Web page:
As someone involved in
predicting the future, it amuses me how often we get things wrong.
You’ve heard all the quotes: "a worldwide market of five", Thomas
Watson of IBM’s prediction for the global computer market back in 1953,
or "640kb of memory is enough for everyone" from Bill Gates. So, when
you get one right, you can’t help telling everyone. And I got one
right so I’m gonna tell you about it.
At the beginning of 2006 I
began investigating the deregulation of the Chinese banking markets,
writing research reports in the area in May 2006 with the prediction
that three of the top ten will be Chinese by market capitalisation, and
the expectation that a Chinese bank would buy an American bank before
the end of the decade.
Now that’s not a bad prediction I
thought, but my American colleagues laughed at me and said, "No way".
The report produced back then therefore weakened the message to four of
the top ten banks in the world would be Asian. That’s a safe bet as,
even then, three of the top ten were Asian based upon the Banker magazine’s ratings … bear in mind, Asia means Japan in this context though, rather than China.
then presented these ideas around the US markets and elsewhere through
the summer and autumn of 2006. Again, the reactions were very negative
and dismissive. People didn’t want to hear it.
Six months later, in October 2006, I was commissioned to write a report for a US Journal (BAI’s Banking Strategies)
and the US editor told me that he didn’t believe my view that Chinese
banks would be buying American banks but, as it was stimulating and
controversial, they published it.
I even provided in-depth analysis on Finextra a year ago, and most people said, "interesting but not sure".
the Industrial and Commercial Bank of China (ICBC) had their IPO. On
October 20th 2006, ICBC hit the stock markets and were the largest IPO
the world has ever seen. The bank wanted to raise $19 billion, a
value which dwarfed the $12 billion raised from 53 IPOs in the second
half of 2006 on Wall Street. By the end of the first day of trading
however, the bank had a market value of about $157 billion. That was
more than Goldman Sachs Group and Lehman Brothers Holdings put together and within striking distance of JPMorgan Chase.
A year later and Chinese banks are using their market capitalisation to buy stakes in US banks.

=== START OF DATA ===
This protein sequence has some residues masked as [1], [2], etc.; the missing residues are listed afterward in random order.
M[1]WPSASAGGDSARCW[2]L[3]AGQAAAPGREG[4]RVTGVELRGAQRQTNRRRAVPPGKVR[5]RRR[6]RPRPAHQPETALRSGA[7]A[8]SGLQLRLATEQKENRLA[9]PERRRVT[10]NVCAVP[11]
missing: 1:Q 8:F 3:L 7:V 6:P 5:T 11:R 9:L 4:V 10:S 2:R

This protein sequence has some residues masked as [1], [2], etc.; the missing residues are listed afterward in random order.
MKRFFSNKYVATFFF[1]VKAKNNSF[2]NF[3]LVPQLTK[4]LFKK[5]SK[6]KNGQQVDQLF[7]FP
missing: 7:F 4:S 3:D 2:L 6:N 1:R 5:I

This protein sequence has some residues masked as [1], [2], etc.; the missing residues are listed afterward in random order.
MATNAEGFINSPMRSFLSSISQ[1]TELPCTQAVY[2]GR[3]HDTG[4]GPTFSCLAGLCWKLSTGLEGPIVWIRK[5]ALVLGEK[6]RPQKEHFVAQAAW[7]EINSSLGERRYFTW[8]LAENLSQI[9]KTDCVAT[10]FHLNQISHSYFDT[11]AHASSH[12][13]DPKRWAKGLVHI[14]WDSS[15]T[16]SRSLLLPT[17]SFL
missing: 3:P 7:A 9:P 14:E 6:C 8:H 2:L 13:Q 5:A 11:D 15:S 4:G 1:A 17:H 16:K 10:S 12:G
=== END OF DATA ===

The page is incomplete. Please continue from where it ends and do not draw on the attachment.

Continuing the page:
They can easily do this because they are riding the wave of growth,
buoyant in an economy growing by over 11% per annum. Hence, China’s
CITIC Bank announced last week that they seek a stake in Bear Stearns.
This follows China Minsheng Bank agreeing to buy a 9.9 per cent stake
in UCBH earlier in the month and CIC’s $3 billion in Blackstone, the
American buyout firm, over the summer.
And it’s not only US
banks as China Development Bank took a 3.1% stake in Barclays in July
for $3 billion, supposedly to help them through their attempted buy-out
of ABN AMRO, whilst in the last week we also had the agreement for
Standard Bank of South Africa to sell a 20% stake to ICBC.
the one hand it’s nice to know I’m right in forecasting that, just as
with manufacturing and technology, China is now expanding into
financial services to create global banking behemoths of the size of
impressiveness of HSBC, Citi, JPMorgan and Deutsche. That is their
intention and it’s starting to come through. Although the dollars
behind such investments are based upon a strong economy that can
stretch a Yuan a lot further whilst we have a cheap and vulnerable
On the other hand, and it is a point made in reporting the Standard Bank / ICBC deal in the Times of South Africa, is the potential culture clash as these deals come through. The point made in the Times
is that the Barclays / ABSA deal hasn’t worked well due to the
difference between the English and the Afrikaner cultures. Now, we
have a lot of Western banks buying into China and a lot of Chinese
banks buying into the West. The cultures are at opposites and it makes
you wonder how well they’ll really get along.
After all, I
remember when the insurance group Clerical Medical Group launched in
China and had to use their short name, CMG, as the Chinese were unable
to pronounce their full name. Similarly, when Coca Cola first launched
in China, they used the name "Ke-kou-ke-la". This had to change
rapidly though as Ke-kou Ke-la translates into "bite the wax tadpole"
or "female horse stuffed with wax", depending on the dialect. They
ended up researching 40,000 characters to find a phonetic equivalent
"ko-kou-ke-le", and used the final translation "happiness in the
It’s not to say we cannot get along, but Coke’s final
translation still sounds like a line from a shady internet site and so
I wonder how much research and effort both sets of banks will have to
put into their Chinese investors and partners to find happiness in the